Microcosm of the condo boom-and-bust cycle.
The Icon Bay, a 299-unit condominium tower in the Edgewater area of Miami, was completed in July 2015 near the peak of Miami’s most recent condo boom. It was a big play for preconstruction condo flippers. The first sellers made some money. But in early 2016, the market curdled. And since May, preconstruction condo flippers at the tower – and there are many of them – have been getting mauled.
A couple of days ago, I reported about the dismal condo market that these folks are now facing in Miami-Dade: ballooning but understated inventories, sagging sales, plunging dollar volume of sales, and developers that are unable to sell recently completed units in their projects and are just sitting on them, even as a flood of new big projects is coming on the market. And so preconstruction condo flipping has turned from easy profit-maker into a bloodbath.
Preconstruction condo flippers buy the condo directly from a developer during the planning or construction phases, hoping for quick and big returns. The initial deposit is small. Additional payments need to be made as construction progresses, but lenders are eager to lend as long as condo prices soar. So no problem.
Until condo prices begin to sag.
To what extent this bet is now collapsing can be seen in granular detail at the Icon Bay, a microcosm of what has afflicted the Miami condo market. By now, the developer has sold all 299 units and is off the hook. But a number of units were bought by preconstruction condo flippers who are now trying to unload them.
According to an analysis by Andrew Stearns, CEO of StatFunding, so far 18 resale transactions at the Icon Bay have closed, and another 68 units are listed for sale – in a 299-unit building!
Initially, it all worked according to plan, and the first nine condo flippers out the gate made money. But by May 2016, it was over. And from that point forward the losses ranged from 8% to 28%.
“The wheels fell off in May 2016 – really, the wheels were already wobbling in early 2016, but real estate transactions usually take a few months to close,” said Stearns, in explaining the table below that lists the details of the resale transactions by original purchasers after purchase from the developer (click to enlarge):
Gains and losses (superscript 2) include 6% sales commission but do not include developer fees and other costs paid by preconstruction condo buyers. The unit that sold on May 19, 2016 (superscript 3) was an off MLS transaction.
The inflection point
Stearns puts it this way:
In early 2016 some condo flippers in Icon Bay began lowering asking prices to loss-making levels. The resale data indicates that the inflection point in the pricing of the Icon Bay project was in May 2016. Since May 19, 2016, every resale transaction in Icon Bay has resulted in a loss for the seller.
Going forward, it doesn’t look any better. There are another 68 units listed for sale. Of them 17 units are listed with an asking price after sales commission (but not including developer fees and other costs paid by preconstruction buyers) that is below the preconstruction price that these sellers paid the developer. These losses embedded in the asking prices average $41,000, ranging from minimal to $119,500. And these are just the asking prices. Potential buyers have plenty of incentives to negotiate.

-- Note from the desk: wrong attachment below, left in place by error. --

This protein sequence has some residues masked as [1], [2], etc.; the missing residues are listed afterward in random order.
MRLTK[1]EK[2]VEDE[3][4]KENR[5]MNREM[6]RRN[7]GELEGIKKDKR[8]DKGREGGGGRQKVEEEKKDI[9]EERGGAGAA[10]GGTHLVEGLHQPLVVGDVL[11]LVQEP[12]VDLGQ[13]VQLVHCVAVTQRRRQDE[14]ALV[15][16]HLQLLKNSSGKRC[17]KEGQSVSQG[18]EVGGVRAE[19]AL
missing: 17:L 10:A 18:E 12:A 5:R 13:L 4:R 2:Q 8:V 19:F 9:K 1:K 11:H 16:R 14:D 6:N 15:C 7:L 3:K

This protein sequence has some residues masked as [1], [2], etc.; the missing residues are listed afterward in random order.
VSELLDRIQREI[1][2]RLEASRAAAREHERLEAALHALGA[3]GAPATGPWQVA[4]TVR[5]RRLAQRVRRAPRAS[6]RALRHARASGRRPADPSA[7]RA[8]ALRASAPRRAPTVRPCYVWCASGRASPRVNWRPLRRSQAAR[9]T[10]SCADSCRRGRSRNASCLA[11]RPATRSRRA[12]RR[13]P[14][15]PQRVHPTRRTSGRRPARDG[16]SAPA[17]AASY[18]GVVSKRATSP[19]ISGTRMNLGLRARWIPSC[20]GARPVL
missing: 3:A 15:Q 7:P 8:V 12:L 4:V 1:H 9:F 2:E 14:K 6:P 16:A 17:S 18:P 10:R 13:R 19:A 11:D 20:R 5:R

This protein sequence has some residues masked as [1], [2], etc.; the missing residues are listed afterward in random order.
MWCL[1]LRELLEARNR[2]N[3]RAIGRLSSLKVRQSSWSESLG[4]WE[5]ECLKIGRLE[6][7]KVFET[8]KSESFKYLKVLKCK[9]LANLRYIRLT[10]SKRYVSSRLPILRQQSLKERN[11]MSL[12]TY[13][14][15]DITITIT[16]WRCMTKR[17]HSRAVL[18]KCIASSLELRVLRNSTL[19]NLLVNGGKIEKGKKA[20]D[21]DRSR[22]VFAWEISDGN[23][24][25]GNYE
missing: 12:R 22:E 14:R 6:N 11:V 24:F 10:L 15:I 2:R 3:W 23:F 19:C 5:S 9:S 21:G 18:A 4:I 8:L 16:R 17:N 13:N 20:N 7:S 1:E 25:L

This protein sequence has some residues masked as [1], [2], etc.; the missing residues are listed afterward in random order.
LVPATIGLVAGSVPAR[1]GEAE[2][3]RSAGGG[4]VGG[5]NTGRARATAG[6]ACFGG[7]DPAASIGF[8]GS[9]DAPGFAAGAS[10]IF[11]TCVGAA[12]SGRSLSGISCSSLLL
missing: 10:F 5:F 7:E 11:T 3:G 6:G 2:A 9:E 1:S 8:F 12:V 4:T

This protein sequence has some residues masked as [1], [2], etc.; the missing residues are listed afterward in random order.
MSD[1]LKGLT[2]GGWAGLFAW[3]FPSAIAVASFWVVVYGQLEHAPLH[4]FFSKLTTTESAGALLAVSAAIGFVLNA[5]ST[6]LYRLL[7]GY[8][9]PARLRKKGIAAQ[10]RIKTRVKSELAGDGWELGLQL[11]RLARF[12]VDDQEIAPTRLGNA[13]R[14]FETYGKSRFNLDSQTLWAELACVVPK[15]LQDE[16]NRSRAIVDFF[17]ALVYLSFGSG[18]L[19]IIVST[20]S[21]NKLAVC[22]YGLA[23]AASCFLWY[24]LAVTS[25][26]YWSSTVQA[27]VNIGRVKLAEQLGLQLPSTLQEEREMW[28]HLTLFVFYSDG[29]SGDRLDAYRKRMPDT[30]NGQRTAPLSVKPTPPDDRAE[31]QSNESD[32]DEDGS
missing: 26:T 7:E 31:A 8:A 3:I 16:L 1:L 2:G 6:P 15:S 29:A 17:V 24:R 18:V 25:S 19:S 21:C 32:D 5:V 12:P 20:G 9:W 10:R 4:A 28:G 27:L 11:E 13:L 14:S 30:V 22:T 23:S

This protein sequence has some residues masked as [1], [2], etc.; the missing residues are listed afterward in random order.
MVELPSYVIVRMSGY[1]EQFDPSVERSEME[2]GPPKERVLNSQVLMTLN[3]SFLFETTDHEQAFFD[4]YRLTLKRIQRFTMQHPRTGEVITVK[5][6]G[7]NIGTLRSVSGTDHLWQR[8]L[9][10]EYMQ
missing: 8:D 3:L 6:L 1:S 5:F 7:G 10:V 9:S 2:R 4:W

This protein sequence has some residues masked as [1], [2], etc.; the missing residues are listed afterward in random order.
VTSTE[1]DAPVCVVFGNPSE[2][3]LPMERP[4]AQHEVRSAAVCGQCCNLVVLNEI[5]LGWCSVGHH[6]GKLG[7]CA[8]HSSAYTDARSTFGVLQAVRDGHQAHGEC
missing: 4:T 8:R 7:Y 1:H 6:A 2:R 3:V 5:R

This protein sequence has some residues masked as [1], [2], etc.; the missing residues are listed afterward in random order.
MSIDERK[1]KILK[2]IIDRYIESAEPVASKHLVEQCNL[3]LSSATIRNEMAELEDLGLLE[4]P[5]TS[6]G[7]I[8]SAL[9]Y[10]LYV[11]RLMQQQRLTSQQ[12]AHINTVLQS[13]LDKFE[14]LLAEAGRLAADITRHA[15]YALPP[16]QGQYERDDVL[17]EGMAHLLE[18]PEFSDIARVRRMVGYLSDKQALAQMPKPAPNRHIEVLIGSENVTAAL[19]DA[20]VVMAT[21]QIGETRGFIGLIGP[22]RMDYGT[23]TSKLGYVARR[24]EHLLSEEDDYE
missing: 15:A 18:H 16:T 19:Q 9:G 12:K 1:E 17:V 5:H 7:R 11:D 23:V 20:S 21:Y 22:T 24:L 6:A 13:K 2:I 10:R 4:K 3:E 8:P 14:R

Preconstruction flips tend to be highly leveraged. If a company is behind them, they might be leveraged at the institutional level. Flippers may own multiple units, and these losses can put a serious squeeze on them.
5.5 Years’ of Supply
But only 12 units at Icon Bay sold in 2016. With 68 units currently listed for sale, at this sales pace, there is, as Stearns notes, 5.5 years’ of supply.
With so many units in the condo tower having already sold at a loss, “comparable sales” prices are trending down. This is a key measure that the industry uses to support asking prices. It’s designed to push up prices, as the higher prices of closed sales are used to rationalize even higher asking prices of “comparable” homes coming on the market in the area. But it also works in reverse when prices are heading south. And it starts a cycle where lower selling prices are putting downward pressure on asking prices.
This is the granular detail of bets made during a boom that has now popped. Boom-and-bust cycles have defined condo markets around the country, precisely because condo flippers who have no intention of becoming the end user drive up prices during the boom with artificial demand, and this artificial demand itself creates hype and speculation, and the whole thing feeds on itself. But when the boom turns into bust, which it inevitably does, condo flippers drive down prices as they’re desperately trying to get out, or as their stiffed lenders force them to out.
It’s going to get worse in Miami-Dade. A flood of new condos will be completed in 2017 and 2018, all subject to the same dynamics, at a time when even the developers are getting stuck with unsold units. Read… Condo Speculation Collapses in Miami-Dade’s Condo Glut